- Place the Staghorn Fern in a shady location outdoors if you live in an area with high humidity levels during the summer months or year-round, such as Florida or Hawaii. Place it back indoors before the temperature drops below 60 degrees Fahrenheit.
- Shield fronds die off frequently and should be cut off to prevent the disease from spreading to the fern’s root system. If a large portion of the shield fronds has died, then it’s safe to assume that the Staghorn fern is past its prime and it’s time to get a new one.
- Pests aren’t a problem for staghorn ferns. They are prone to a disorder called Rhizoctonia sp. if they are kept too damp. This fungus causes black spots on the basal fronds, quickly spreading, infiltrating the growth point, and killing the plant. Withhold water and minimize humidity if symptoms occur to slow the progression.
Watering practices are frequently linked to the death of a Staghorn fern. A fungal infection caused by too much water will eventually generate black spots on the shield fronds.
Lower your water consumption and apply a natural fungicide to the affected region. The Staghorn Fern is definitely “dead-dead” if the entire base becomes black. A lack of water causes crusty, dry roots and even plant death.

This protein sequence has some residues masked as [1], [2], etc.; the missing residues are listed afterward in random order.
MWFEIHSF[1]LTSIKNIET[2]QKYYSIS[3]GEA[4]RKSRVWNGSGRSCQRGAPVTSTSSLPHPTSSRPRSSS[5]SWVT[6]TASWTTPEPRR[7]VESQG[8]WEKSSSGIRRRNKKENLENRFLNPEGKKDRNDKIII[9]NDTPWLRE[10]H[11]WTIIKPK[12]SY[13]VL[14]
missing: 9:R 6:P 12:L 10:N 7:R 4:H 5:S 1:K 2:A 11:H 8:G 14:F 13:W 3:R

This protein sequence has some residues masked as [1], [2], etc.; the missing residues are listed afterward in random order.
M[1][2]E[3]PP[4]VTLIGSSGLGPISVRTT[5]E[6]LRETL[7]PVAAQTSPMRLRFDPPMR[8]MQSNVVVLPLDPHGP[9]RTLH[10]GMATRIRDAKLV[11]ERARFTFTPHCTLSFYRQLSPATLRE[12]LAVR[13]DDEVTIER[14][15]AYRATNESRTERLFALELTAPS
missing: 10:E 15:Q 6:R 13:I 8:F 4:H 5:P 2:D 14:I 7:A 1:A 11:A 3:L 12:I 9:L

Have you seen a lot of antler fronds turning dry and brown? You’re dealing with a dehydrated plant. You can rehydrate the roots of the Staghorn Fern by submerging them in water for 5-10 minutes.
The shield fronds of a Staghorn fern turn black from sunburn. Too much sunlight causes the green pigment in the leaves to fade.
If your fern is in direct sunlight, move it to an area with ample shade. This is only a problem if they’re constantly exposed to direct sunlight.
If you’re trying to fertilize Staghorn Fern and it begins to rot, then you’re doing something wrong. For your plant to absorb nutrients, it needs a loose media that allows the roots to grow freely.
Ensure you’re using the right type of soil and water it properly. Now that you know about the care tips on how to save a dying staghorn fern, you can easily maintain this beautiful plant and add to the aesthetic value of your garden.